When Paul Sinton-Hewitt created parkrun back in 2004 he thought he was developing a running time-trial that would enable keen runners to measure their ‘progress’ and get faster. In reality, he was building a stunningly-effective yet wonderfully-simple health-and-happiness intervention, with himself as the first targeted recipient.
For a few years Bushy parkrun rolled along as the Bushy Park Time Trial and, despite the 2008 rebrand from UK Time Trials to parkrun, it probably wasn’t until sometime after our tenth birthday that we truly began to understand what parkrun was all about. You see, it was never really about the run, it was actually always about bringing people together, to be active, in the great outdoors. First this was just Paul and a handful of his friends, then it became about everyone, everywhere.
Many of you will be reading this part-way through the first week of your 2018 resolutions, promises made to yourself with the intention of finishing the year healthier and happier than you started it. You will also no-doubt be being bombarded by a whole host of heavily-marketed hacks claiming to have found a shortcut to health enlightenment. Thankfully, over the last thirteen-and-a-bit years with over 30-million instances of parkrun walking, jogging, running, and volunteering, we’ve learned rather a lot about what makes people healthier and happier, and what doesn’t. The truth, it seems, is refreshingly simple.
Reflecting on Paul’s original motivation to create parkrun, at that time he was experiencing one of life’s character-building periods and quickly identified the need to be surrounded by friends and family during a challenging time. Since those early days, millions of us have taken those first tentative steps into a new way of life as one Saturday morning we headed down to our local park to walk, jog, run, or volunteer. Some of us were actively seeking life change, others were taken completely by surprise, but for many of us that simple step was all it took.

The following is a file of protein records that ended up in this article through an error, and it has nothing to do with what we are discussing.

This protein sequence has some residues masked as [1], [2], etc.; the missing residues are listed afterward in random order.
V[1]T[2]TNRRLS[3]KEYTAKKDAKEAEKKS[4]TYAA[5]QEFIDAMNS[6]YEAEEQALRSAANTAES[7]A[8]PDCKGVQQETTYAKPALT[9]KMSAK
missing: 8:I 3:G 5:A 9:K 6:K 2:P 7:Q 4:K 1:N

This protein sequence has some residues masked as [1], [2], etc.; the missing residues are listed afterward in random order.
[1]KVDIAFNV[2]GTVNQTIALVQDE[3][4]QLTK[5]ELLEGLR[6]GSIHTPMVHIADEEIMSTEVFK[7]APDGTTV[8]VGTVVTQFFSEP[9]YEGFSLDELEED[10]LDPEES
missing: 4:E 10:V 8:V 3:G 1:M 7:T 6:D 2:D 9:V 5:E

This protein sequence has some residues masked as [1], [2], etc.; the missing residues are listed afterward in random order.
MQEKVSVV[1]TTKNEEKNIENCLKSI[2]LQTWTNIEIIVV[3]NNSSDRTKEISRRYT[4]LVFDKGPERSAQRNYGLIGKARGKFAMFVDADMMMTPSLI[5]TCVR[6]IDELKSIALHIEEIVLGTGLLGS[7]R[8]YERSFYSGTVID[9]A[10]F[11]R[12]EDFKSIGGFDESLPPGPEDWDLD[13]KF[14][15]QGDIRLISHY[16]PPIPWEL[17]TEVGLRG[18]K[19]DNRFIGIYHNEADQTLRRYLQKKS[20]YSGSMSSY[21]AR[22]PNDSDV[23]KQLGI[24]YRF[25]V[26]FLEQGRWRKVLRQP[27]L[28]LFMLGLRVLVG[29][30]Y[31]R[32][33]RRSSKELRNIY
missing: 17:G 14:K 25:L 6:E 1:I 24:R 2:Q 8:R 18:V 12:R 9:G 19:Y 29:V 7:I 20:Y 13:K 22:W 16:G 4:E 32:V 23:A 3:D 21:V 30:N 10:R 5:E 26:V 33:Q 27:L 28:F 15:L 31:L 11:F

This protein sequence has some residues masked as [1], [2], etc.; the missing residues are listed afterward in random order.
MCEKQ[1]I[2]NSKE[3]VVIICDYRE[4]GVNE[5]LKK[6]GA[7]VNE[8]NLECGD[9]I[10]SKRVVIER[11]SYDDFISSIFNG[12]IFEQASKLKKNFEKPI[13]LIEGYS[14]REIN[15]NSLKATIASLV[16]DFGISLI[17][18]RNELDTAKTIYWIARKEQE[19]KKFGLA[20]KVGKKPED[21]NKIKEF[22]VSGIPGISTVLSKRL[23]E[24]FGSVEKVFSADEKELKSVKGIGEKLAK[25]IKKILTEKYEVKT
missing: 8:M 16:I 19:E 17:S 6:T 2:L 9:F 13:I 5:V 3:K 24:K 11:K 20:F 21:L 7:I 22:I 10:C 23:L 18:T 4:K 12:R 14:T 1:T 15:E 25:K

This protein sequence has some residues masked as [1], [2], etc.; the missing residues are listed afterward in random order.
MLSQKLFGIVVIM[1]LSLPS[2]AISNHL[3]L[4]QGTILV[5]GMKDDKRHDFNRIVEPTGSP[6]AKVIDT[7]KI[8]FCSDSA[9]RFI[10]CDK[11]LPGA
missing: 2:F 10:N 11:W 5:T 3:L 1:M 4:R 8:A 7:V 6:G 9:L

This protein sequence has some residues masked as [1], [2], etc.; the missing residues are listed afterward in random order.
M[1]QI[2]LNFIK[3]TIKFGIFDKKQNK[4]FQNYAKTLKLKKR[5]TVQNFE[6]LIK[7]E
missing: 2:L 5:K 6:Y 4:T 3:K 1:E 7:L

What we’ve also learned is that the real benefits are found within shared experiences rather than individual outcomes. Ask any seasoned parkrunner to recount their Saturday morning highlights from years gone by and more often than not they’ll recount tales of friendship, community, and the great outdoors. If I was to stop the clock now and pick one personal parkrun highlight since I registered in 2007, it would be my regular Sunday mornings at Harrogate juniors.
That weekly adventure has had one of the most profound effects on my own health and happiness, yet you’ll actually not see me in the results or volunteer list. You see, my wife Helen is the event director and volunteers most weeks, I on the other hand walk down to the park with our two children (Aston, 3, and Rosie, 6) where we proceed to explore the natural surroundings of Valley Gardens, before cheering on their parkrunning friends, then retiring to the cafe for tea-cakes (them) and a flat white (me). In a world rapidly losing opportunities to connect meaningfully with our environment, junior parkrun has given my family and I reason (it’s okay to need one) to reconnect with what really matters.
As for parkrun itself, 2018 is likely to see continued growth of locations and participants, and perhaps a few more countries joining the parkrun family. By the end of the year, we’ll be close to 300,000 weekly participants, but most importantly we will have spent another 12 months developing our understanding and insight around what really makes us healthy and happy.
Finally, if I could leave you with one suggestion for 2018 it would be to resolve to spend more time outdoors, active, together. The rest will take care of itself.
Chief Operating Officer
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